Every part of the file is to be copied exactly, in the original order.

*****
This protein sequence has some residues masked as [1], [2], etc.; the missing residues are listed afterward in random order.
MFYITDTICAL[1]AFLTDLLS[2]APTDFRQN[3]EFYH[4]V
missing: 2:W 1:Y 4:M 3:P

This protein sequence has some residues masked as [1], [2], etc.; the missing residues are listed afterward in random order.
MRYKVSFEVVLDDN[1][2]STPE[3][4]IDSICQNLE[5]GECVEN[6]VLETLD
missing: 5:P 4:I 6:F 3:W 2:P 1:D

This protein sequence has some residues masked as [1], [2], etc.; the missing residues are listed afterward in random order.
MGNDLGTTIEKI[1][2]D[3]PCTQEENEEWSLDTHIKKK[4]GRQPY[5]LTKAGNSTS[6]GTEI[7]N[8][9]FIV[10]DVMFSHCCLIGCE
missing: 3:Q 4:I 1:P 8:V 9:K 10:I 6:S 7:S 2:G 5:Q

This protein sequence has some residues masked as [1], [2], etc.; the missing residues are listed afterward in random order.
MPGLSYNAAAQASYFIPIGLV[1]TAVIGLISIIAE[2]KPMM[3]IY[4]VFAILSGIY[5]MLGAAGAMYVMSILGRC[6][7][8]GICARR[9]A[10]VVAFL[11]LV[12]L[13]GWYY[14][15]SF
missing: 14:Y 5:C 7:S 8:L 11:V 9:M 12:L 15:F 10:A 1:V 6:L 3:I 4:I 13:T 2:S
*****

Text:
This protein sequence has some residues masked as [1], [2], etc.; the missing residues are listed afterward in random order.
MFYITDTICAL[1]AFLTDLLS[2]APTDFRQN[3]EFYH[4]V
missing: 2:W 1:Y 4:M 3:P

This protein sequence has some residues masked as [1], [2], etc.; the missing residues are listed afterward in random order.
MRYKVSFEVVLDDN[1][2]STPE[3][4]IDSICQNLE[5]GECVEN[6]VLETLD
missing: 5:P 4:I 6:F 3:W 2:P 1:D

This protein sequence has some residues masked as [1], [2], etc.; the missing residues are listed afterward in random order.
MGNDLGTTIEKI[1][2]D[3]PCTQEENEEWSLDTHIKKK[4]GRQPY[5]LTKAGNSTS[6]GTEI[7]N[8][9]FIV[10]DVMFSHCCLIGCE
missing: 3:Q 4:I 1:P 8:V 9:K 10:I 6:S 7:S 2:G 5:Q

This protein sequence has some residues masked as [1], [2], etc.; the missing residues are listed afterward in random order.
MPGLSYNAAAQASYFIPIGLV[1]TAVIGLISIIAE[2]KPMM[3]IY[4]VFAILSGIY[5]MLGAAGAMYVMSILGRC[6][7][8]GICARR[9]A[10]VVAFL[11]LV[12]L[13]GWYY[14][15]SF
missing: 14:Y 5:C 7:S 8:L 11:V 9:M 12:L 15:F 10:A 1:V 6:L 3:I 4:I 13:T 2:S